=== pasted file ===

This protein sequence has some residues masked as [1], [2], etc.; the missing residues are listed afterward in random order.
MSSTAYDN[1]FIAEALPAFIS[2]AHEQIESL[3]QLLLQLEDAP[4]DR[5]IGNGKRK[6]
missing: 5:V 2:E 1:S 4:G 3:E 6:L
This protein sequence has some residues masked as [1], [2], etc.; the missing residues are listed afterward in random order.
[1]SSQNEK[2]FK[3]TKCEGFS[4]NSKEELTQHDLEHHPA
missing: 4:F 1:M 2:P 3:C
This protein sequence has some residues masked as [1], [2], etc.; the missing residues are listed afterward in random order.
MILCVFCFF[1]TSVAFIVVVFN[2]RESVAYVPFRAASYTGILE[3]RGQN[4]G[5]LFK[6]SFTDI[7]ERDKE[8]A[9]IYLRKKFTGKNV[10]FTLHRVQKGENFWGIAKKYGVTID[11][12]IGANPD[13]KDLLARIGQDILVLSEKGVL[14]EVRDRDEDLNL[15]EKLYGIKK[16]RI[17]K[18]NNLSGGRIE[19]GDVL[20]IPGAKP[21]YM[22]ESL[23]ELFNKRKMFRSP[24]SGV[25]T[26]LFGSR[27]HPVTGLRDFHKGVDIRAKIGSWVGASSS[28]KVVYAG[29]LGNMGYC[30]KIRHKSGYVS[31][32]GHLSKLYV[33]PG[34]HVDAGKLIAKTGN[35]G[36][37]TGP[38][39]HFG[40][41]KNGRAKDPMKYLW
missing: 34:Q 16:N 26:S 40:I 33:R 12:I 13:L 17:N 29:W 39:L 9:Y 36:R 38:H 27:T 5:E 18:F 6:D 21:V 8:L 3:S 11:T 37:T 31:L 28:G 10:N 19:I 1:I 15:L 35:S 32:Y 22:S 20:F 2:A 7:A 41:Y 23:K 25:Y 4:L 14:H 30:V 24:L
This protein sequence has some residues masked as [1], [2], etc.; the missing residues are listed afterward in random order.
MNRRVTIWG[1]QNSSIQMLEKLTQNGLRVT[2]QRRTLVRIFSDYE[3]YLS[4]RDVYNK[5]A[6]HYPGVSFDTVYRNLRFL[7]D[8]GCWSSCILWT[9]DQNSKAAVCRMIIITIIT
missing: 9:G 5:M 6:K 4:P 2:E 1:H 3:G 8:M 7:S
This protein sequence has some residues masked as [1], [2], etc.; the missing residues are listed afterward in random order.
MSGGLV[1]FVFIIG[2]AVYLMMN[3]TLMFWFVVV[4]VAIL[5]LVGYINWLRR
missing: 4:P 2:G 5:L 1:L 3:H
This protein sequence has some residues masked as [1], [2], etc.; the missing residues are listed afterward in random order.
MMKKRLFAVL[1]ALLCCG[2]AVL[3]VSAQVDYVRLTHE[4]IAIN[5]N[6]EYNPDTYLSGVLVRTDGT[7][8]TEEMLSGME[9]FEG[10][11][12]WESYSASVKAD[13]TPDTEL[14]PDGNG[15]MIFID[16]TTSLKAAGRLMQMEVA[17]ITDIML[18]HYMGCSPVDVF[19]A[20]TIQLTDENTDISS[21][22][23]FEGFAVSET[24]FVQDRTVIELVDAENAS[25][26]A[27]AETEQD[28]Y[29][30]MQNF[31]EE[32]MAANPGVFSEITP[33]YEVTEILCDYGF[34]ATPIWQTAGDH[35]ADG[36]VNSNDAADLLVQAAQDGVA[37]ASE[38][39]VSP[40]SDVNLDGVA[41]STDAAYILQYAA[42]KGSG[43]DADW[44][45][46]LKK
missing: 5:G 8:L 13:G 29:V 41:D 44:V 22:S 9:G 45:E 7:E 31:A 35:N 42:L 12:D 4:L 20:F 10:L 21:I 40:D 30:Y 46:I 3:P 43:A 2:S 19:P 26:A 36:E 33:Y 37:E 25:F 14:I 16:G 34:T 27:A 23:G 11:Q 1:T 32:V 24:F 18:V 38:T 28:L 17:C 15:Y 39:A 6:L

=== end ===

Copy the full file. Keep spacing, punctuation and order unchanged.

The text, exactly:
This protein sequence has some residues masked as [1], [2], etc.; the missing residues are listed afterward in random order.
MSSTAYDN[1]FIAEALPAFIS[2]AHEQIESL[3]QLLLQLEDAP[4]DR[5]IGNGKRK[6]
missing: 5:V 2:E 1:S 4:G 3:E 6:L
This protein sequence has some residues masked as [1], [2], etc.; the missing residues are listed afterward in random order.
[1]SSQNEK[2]FK[3]TKCEGFS[4]NSKEELTQHDLEHHPA
missing: 4:F 1:M 2:P 3:C
This protein sequence has some residues masked as [1], [2], etc.; the missing residues are listed afterward in random order.
MILCVFCFF[1]TSVAFIVVVFN[2]RESVAYVPFRAASYTGILE[3]RGQN[4]G[5]LFK[6]SFTDI[7]ERDKE[8]A[9]IYLRKKFTGKNV[10]FTLHRVQKGENFWGIAKKYGVTID[11][12]IGANPD[13]KDLLARIGQDILVLSEKGVL[14]EVRDRDEDLNL[15]EKLYGIKK[16]RI[17]K[18]NNLSGGRIE[19]GDVL[20]IPGAKP[21]YM[22]ESL[23]ELFNKRKMFRSP[24]SGV[25]T[26]LFGSR[27]HPVTGLRDFHKGVDIRAKIGSWVGASSS[28]KVVYAG[29]LGNMGYC[30]KIRHKSGYVS[31][32]GHLSKLYV[33]PG[34]HVDAGKLIAKTGN[35]G[36][37]TGP[38][39]HFG[40][41]KNGRAKDPMKYLW
missing: 34:Q 16:N 26:S 40:I 33:R 12:I 13:L 17:N 29:W 39:L 9:Y 36:R 38:H 27:T 5:E 18:F 6:D 21:V 8:L 3:S 11:T 37:T 31:L 28:G 10:N 19:I 1:I 15:L 35:S 32:Y 22:S 20:F 2:A 7:A 41:Y 23:K 25:Y 4:L 14:H 30:V 24:L
This protein sequence has some residues masked as [1], [2], etc.; the missing residues are listed afterward in random order.
MNRRVTIWG[1]QNSSIQMLEKLTQNGLRVT[2]QRRTLVRIFSDYE[3]YLS[4]RDVYNK[5]A[6]HYPGVSFDTVYRNLRFL[7]D[8]GCWSSCILWT[9]DQNSKAAVCRMIIITIIT
missing: 9:G 5:M 6:K 4:P 2:E 1:H 3:G 8:M 7:S
This protein sequence has some residues masked as [1], [2], etc.; the missing residues are listed afterward in random order.
MSGGLV[1]FVFIIG[2]AVYLMMN[3]TLMFWFVVV[4]VAIL[5]LVGYINWLRR
missing: 4:P 2:G 5:L 1:L 3:H
This protein sequence has some residues masked as [1], [2], etc.; the missing residues are listed afterward in random order.
MMKKRLFAVL[1]ALLCCG[2]AVL[3]VSAQVDYVRLTHE[4]IAIN[5]N[6]EYNPDTYLSGVLVRTDGT[7][8]TEEMLSGME[9]FEG[10][11][12]WESYSASVKAD[13]TPDTEL[14]PDGNG[15]MIFID[16]TTSLKAAGRLMQMEVA[17]ITDIML[18]HYMGCSPVDVF[19]A[20]TIQLTDENTDISS[21][22][23]FEGFAVSET[24]FVQDRTVIELVDAENAS[25][26]A[27]AETEQD[28]Y[29][30]MQNF[31]EE[32]MAANPGVFSEITP[33]YEVTEILCDYGF[34]ATPIWQTAGDH[35]ADG[36]VNSNDAADLLVQAAQDGVA[37]ASE[38][39]VSP[40]SDVNLDGVA[41]STDAAYILQYAA[42]KGSG[43]DADW[44][45][46]LKK
missing: 5:G 8:L 13:G 29:V 41:D 44:V 22:S 9:G 45:E 7:E 31:A 35:N 42:L 12:D 4:L 20:F 10:L 21:I 40:D 30:Y 46:I 3:P 43:A 2:S 19:P 26:A 36:E 33:Y 37:E 25:F 14:I 16:G 34:T 27:A 23:G 11:Q 1:T 32:V 24:F 18:V 38:T 28:L 17:C 15:Y 39:A 6:L